On Tuesday (February 25), Eastbourne Borough Council’s planning committee approved proposals to build a new Special Educational Needs school on land adjacent to Broadwater Way in Hampden Park.
To be known as Summerdown School, it would provide spaces for up to 135 to pupils with both a diagnosis of autism as well as complex learning and medical needs.
Both currently have limited spaces in Eastbourne and East Sussex as a whole.
However, the proposals, which had been put forward by the Department for Education, had seen concerns raised by neighbours St Wilfrid’s Hospice, due to fears the school traffic could cause disruption to families of those receiving palliative care.
Speaking on behalf of the hospice, its chief executive David Scott-Ralphs said: “We have been in discussion with those behind the school plans for the best part of two years and we have been consistent throughout that period.
“We do not object to the building of the school next to us. We understand and appreciate the need for this facility in Eastbourne.
“Our concerns have always been about two things; the potential impact on our access to the hospice for patients, families, ambulances and other visitor and the potential noise impact, given the outside play areas are going to be quite close to the boundary with the hospice inpatient unit.”
Mr Scott-Ralphs also raised concerns about the loss of the hospice’s overspill parking as a result of a new access being created for the school.
The committee also heard that the hospice had set up a petition requesting alternative access arrangements be considered, including widening the road. These alternative access arrangements were thought to be too expensive, however.
Once open, the school is expected to provide education for up to 84 children between the ages of 5 and 16 with a diagnosis of autism.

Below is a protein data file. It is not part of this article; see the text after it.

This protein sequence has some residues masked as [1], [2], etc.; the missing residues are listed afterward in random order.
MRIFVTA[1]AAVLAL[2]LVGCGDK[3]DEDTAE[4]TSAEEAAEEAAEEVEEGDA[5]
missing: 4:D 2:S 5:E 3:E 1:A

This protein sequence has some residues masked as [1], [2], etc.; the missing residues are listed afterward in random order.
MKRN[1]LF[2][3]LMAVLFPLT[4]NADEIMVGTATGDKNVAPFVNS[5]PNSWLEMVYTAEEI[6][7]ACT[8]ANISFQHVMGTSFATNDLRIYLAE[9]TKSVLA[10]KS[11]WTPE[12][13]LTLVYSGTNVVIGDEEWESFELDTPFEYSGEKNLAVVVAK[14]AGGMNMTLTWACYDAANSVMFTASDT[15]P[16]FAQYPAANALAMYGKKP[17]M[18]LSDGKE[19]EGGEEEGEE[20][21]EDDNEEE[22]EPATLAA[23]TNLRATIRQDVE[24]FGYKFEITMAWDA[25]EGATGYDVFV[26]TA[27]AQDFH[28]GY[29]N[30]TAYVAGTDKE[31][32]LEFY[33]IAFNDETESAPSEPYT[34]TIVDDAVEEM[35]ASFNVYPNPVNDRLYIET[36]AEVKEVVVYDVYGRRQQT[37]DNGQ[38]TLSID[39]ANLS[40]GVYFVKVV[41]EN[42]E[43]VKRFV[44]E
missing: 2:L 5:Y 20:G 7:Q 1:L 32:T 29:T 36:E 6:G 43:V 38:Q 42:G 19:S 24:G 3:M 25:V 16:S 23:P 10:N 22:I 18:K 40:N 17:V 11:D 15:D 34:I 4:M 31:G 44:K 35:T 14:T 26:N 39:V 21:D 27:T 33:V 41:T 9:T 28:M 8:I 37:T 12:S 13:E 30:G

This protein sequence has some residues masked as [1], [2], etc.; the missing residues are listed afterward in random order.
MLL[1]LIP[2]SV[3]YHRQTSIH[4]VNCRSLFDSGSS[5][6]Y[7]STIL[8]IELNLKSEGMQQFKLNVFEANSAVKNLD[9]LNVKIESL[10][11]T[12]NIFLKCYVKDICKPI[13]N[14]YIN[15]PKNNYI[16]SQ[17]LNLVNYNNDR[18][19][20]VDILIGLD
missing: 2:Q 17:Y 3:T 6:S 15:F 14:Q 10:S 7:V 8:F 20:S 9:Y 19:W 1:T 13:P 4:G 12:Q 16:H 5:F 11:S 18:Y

The site would also include a separate centre (to be called the Southfield Centre), for up to 51 learners with complex learning and medical needs, bringing the potential total number of pupils up to 135.
According to planning officers, the majority of pupils would be picked up and dropped off by taxis. Their arrival would be governed by a staggered travel plan each day, in an effort to reduce disruption, officers said.
Turning to the discussion, committee members spoke about the work which had gone into balancing the needs of both sites.
Committee chairman Jim Murray said: “We have worked really hard to try and come to some sort of compromise and as far as I see it we have an entrance to a school, with a lot of traffic going in and out of it, in somebody’s driveway. That driveway happens to be the local hospice.
“At a time when you are feeling most fragile in life, where you have your parents or loved ones in a terrible situation do you want to have that kind of upset.
“That is really the thing we were trying to fight against and we really couldn’t find a way out of it.”
Liberal Democrat councillor Peter Diplock, meanwhile, described it as “a football match where you want both sides to win”.
Following further discussion the application was unanimously approved by the committee.
As part of this approval, the committee also opted to add an additional condition requiring developers to install a permanent acoustic fence before building work began.
As part of the site is currently used as a playing field, the planning permission is subject to call in by the secretary of state for determination. Should this not happen the planning permission will be subject to the signing of a s.106 agreement.